A professor began his class by holding up a glass with some water in it. He held it up for all to see and asked the students,’ How much do you think this glass weighs?’ ’50gms!’…. ‘100gms!’…..’125gms’…the students answered.
What would happen if I held it up like this for a few minutes? ‘Nothing’ the students said. ‘Ok what would happen if I held it up like this for an hour?’ the professor asked. ‘Your arm would begin to ache’ said one of the students.
You’re right, now what would happen if I held it for a day?’ ‘Your arm could go numb, you might have severe muscle stress and paralysis and have to go to hospital for sure!’ ventured another student and all the students laughed. ‘Very good. But during all this, did the weight of the glass change?’ asked the professor. ‘No’ ‘Then what caused the arm ache and the muscle stress?’ ‘Put the glass down!’ said one of the students.
We have seen many marriages marred by old scars of misunderstandings and unmet expectations. Just like young kids, young relationships are also very impressionable. Before the strong bond of camaraderie has formed between the spouses, any little
point can scratch the relationship. And if the little wound is not nursed and the emotional bleeding not arrested immediately, the innocuous looking episode can lead to permanent scars. Scars don’t hurt physically, but their very sight reminds us of the episode that caused them; and that hurts, over and over again, forever.
The professor just taught the students a priceless lesson. Put it down! Don’t carry the day’s small disagreements on your mind for days. Perhaps your spouse was harsh today, perhaps he or she needled your weak spot. That doesn’t make him or her your worst enemy. Yes, it hurt, but talk it out and get done with it. If not addressed immediately, you will find yourself referring to this one old silly incident years afterwards. Years of carrying it would have artificially blown up the issue out of proportions – just as the glass’s weight “increased” after holding it for long.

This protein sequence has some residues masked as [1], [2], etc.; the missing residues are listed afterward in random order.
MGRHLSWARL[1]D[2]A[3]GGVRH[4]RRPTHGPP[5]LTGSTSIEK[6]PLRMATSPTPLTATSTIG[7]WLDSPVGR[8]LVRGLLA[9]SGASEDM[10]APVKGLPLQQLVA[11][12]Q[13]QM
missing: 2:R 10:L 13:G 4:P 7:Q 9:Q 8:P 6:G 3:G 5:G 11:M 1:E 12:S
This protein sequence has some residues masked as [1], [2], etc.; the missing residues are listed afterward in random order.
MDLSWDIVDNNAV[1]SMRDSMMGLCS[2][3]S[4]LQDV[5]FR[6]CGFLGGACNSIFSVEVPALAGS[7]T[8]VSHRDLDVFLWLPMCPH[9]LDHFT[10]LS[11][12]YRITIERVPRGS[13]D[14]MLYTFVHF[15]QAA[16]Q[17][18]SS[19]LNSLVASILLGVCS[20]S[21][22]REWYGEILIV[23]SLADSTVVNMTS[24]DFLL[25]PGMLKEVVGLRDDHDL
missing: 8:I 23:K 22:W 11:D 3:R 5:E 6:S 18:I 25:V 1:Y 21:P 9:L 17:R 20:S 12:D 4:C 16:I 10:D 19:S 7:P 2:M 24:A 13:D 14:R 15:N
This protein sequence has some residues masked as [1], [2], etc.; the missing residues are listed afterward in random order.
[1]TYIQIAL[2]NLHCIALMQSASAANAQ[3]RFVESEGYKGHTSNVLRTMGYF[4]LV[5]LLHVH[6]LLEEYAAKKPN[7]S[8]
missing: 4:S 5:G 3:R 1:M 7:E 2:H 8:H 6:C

Radhanath Swami explains that the nature of the mind is that it’s never satisfied. The mind can’t tolerate any little opposition. It expects more and more from the partner. And the more you expect, the more you suffer. Humility is the divine virtue that brings gratitude and inner satisfaction. It bestows the sublime quality of forgiveness. As long as we hold grudges against people who we think have done something wrong to us, that hard feeling is like a fire that burns our very soul. It is miserable to hold grudges against our spouse.
Radhanath Swami concludes: Forgiveness is real power. Holding grudges is a sign of weakness and cripple-mindedness. The power to forgive is the sign of real inner strength and integrity.